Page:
We have completed this module this week. It is a custom build by order of a customer. The module has many specific functions. It can be used for speaker protection, speaker delay, toroid soft start and others.
Well we all like and enjoy beautiful things of life. Art is a fine example. Engineers however are a kind of different animals. They enjoy looking at bizarre things. I do as well. What you see on the right is a fine example. A “painting” made out of electronic elements. Almost every possible type of electronic device is used and I think it’s amazing.
No deep thoughts about this. I’m not an art expert. Some might find it ugly, some might find it strange or whatever. I just wanted to share this with everybody.
If you like this be sure to check out this website.
This page will show you how to use the SSM2017 as a line preamplifier. With some clever designing a very high quality preamp could be build at affordable price.
For those of you unfamiliar with the chip, here is the datasheet:
Now some few words about this device. It has been designed as a microphone preamp with selectable gain. It requires only one external component – the gain set resistor. As a microphone preamp it was designed to work in harsh environment, long cables, signal pollution, noise etc. Despite that the SSM2017 is able to achieve extremely low noise performance and high gain. This makes it perfect for a normal line preamp with selectable gain.
Now the SSM2017 is obsolete. Few replacements are available from few manufacturers.
THAT’s IC’s have a superior noise performance at low gains so those are preferable. They are a drop in replacement to SSM2017/SSM2019 but a different values of the gain set resistor must be used because of the different input stage of THAT’s IC’s.
Whichever IC you chose to use, a high quality line preamp is the result. Another interesting thing is the REF pin. It allows us to design a servo. This way we can null all the DC offset at the output and remove any capacitors from the audio path. For this purpose we need a low cost FET input operational amplifier. TL071 is the right choice. The servo is not in the signal path so the servo opmap quality is not critical.
Here is the schematic for this project:
The PSU is pretty straightforward. Two adjustable vregs and filter caps. Nothing fancy here. Use good quality industrial capacitors (Panasonic FC, NCC KY series, Rubycon etc.).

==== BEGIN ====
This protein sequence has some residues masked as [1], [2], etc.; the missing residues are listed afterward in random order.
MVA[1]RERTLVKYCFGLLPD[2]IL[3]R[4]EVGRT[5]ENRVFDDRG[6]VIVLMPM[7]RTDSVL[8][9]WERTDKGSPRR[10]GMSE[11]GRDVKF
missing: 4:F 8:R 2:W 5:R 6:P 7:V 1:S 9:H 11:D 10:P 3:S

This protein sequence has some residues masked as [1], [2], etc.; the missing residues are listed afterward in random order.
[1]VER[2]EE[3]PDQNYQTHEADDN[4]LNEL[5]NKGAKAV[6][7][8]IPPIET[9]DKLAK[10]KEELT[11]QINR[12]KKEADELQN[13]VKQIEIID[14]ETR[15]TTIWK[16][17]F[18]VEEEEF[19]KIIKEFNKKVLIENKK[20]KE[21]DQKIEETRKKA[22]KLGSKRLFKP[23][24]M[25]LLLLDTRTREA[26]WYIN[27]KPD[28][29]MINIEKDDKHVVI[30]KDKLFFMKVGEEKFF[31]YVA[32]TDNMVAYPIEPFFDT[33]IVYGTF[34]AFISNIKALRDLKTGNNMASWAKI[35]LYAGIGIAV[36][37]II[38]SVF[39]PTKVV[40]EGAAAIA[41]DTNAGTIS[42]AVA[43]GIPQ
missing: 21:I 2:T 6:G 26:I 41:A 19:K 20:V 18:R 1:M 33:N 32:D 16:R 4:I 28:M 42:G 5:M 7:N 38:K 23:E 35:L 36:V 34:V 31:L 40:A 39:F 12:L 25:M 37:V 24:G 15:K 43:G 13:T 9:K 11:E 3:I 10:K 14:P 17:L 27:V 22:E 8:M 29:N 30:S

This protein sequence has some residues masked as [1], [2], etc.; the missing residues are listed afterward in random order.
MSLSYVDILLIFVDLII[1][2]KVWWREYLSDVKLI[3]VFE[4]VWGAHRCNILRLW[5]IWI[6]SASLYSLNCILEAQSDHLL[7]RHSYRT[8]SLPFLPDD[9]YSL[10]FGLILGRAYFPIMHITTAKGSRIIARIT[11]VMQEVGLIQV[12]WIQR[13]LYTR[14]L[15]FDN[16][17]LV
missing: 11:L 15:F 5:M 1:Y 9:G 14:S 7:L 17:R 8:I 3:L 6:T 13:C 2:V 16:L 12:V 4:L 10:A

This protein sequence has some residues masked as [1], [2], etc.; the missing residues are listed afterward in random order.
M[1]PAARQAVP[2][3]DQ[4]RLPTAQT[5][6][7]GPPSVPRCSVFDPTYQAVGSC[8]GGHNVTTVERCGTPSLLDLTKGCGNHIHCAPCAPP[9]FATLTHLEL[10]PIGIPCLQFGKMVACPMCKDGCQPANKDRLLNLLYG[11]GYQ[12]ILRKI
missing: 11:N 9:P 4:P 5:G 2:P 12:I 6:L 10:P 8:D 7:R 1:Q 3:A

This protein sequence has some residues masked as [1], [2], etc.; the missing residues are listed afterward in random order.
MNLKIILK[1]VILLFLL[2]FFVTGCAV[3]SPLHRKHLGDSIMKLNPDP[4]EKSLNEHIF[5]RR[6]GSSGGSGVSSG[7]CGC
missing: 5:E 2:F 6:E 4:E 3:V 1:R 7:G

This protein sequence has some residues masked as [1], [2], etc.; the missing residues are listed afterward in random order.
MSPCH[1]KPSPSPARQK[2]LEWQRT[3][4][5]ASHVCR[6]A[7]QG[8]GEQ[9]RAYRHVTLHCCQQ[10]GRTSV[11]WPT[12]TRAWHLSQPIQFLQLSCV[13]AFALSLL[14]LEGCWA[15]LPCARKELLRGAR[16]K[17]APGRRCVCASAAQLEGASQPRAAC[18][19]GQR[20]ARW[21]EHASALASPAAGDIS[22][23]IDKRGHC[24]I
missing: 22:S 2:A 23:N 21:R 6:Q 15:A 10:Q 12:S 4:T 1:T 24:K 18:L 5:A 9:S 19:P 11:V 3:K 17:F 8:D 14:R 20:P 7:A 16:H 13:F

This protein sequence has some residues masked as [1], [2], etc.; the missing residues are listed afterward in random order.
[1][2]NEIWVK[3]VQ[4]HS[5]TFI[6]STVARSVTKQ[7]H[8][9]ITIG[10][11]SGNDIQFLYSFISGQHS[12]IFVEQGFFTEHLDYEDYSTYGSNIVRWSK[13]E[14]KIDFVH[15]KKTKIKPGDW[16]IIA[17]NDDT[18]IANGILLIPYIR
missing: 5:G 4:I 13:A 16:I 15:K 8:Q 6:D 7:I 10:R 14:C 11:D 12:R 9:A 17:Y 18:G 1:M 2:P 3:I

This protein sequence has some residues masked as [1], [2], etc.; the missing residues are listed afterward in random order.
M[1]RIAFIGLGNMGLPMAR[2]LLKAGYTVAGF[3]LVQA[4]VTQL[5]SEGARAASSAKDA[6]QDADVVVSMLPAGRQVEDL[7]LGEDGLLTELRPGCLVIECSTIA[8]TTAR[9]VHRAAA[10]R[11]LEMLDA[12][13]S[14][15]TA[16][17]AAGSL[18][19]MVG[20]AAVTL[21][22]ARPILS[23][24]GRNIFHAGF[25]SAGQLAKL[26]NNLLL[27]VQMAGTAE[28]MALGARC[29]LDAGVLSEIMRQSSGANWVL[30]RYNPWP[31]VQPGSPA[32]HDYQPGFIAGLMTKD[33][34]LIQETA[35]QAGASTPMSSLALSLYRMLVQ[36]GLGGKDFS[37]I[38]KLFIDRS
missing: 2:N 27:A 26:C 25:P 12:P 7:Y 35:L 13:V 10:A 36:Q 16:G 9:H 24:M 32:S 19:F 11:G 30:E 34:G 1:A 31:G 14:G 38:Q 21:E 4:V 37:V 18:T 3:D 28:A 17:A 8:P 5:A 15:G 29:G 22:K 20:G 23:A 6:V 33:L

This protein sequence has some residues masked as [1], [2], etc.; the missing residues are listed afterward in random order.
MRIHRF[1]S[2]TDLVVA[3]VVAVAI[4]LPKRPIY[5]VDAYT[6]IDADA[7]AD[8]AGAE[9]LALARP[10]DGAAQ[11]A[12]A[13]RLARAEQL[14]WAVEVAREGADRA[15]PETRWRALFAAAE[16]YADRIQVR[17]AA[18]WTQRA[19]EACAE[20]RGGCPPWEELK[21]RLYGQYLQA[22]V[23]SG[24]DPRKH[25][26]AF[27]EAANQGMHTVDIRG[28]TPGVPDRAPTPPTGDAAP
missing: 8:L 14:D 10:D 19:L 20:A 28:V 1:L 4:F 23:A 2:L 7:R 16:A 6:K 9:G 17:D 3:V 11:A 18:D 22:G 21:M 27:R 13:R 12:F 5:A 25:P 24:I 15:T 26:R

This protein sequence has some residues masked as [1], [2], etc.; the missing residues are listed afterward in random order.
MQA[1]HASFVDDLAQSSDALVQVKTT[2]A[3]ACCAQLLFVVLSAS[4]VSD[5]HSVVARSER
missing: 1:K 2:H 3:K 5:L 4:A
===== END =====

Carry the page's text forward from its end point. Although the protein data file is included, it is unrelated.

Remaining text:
Now for the stage itself. The power supply goes trough an individual RC filtering to each IC. This helps reducing noise even further. Again good quality parts are used. All resistors are metal film to help keeping noise low.
The SSM output is forced into class A operation using a JFET cascodes ad the outputs. This increases the overall performance of the stage. A better sound is the result as well as better driving ability reducing the interconnect cables negative effects.
It is important to match the loading JFET’s so that the two SSM’s work under same conditions. Because the line stage is meant to drive high impedance loads, no high currents are needed. That is why the 2N5484 FET was used. It has a typical Idss of 1-5mA. For our application a value of 2-3mA is more than enough. It is important for the upper JFET to have a higher Idss rating. That is why the 2N5486 JFET was used in this place. It has a typical Idss rating of 8-20mA so no matching is needed here.
The whole project is assembled on a single layer PCB including the rectifier. The original PCB artwork is available for download here: >>> [LINK] <<<
Now some few words about matching JFET’s by Idss. This is actually a very simple job. All you need is a voltage source and a multimeter. Here is the testing schematic:
Simply tie together the gate and the source pins and apply voltage to the drain pin. Connect the positive node of the ammeter to the gate and the source and the negative node to ground. The JFET will saturate at its own Idss. Please note that the Idss value is temperature dependable. Let the JFET to settle for about 10min and then note its Idss. Repeat the procedure until you find two closely matching devices.
Attention: This design was provided for personal usage only and is FREE for such purpose. Commercial usage is not allowed!
THANK YOU FOR READING THIS ARTICLE !!!